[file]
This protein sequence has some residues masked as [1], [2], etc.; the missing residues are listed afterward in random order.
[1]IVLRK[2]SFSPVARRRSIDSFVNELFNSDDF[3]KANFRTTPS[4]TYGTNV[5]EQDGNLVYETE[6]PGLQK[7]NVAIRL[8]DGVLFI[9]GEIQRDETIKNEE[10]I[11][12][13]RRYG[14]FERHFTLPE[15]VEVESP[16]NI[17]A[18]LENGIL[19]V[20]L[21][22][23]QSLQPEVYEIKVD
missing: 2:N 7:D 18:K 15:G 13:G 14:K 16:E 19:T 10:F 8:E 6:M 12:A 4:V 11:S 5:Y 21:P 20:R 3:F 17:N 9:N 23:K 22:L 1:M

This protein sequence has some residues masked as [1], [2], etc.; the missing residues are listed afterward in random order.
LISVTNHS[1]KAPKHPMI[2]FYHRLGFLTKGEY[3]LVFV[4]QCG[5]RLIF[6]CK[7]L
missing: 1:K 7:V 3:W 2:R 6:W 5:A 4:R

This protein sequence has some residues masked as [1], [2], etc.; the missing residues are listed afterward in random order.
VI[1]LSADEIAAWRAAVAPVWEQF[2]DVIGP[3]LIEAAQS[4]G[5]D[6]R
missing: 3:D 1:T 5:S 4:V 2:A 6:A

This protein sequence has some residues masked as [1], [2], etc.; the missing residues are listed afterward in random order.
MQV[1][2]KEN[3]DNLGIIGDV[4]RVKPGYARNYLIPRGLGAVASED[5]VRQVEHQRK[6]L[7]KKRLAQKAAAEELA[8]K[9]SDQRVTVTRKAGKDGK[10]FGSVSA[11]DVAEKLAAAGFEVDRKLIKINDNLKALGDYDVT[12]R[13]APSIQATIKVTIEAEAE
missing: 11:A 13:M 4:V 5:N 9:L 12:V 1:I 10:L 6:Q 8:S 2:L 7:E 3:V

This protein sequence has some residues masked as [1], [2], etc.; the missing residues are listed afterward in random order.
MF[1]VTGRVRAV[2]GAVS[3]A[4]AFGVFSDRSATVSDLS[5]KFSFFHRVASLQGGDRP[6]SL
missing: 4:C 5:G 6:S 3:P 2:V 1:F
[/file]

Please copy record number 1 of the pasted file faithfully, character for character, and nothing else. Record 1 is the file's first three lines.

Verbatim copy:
This protein sequence has some residues masked as [1], [2], etc.; the missing residues are listed afterward in random order.
[1]IVLRK[2]SFSPVARRRSIDSFVNELFNSDDF[3]KANFRTTPS[4]TYGTNV[5]EQDGNLVYETE[6]PGLQK[7]NVAIRL[8]DGVLFI[9]GEIQRDETIKNEE[10]I[11][12][13]RRYG[14]FERHFTLPE[15]VEVESP[16]NI[17]A[18]LENGIL[19]V[20]L[21][22][23]QSLQPEVYEIKVD
missing: 2:N 7:D 18:K 15:G 13:G 14:K 16:E 19:T 10:F 8:E 6:M 12:A 4:V 11:S 5:Y 21:P 20:R 3:F 17:N 9:N 23:K 22:L 1:M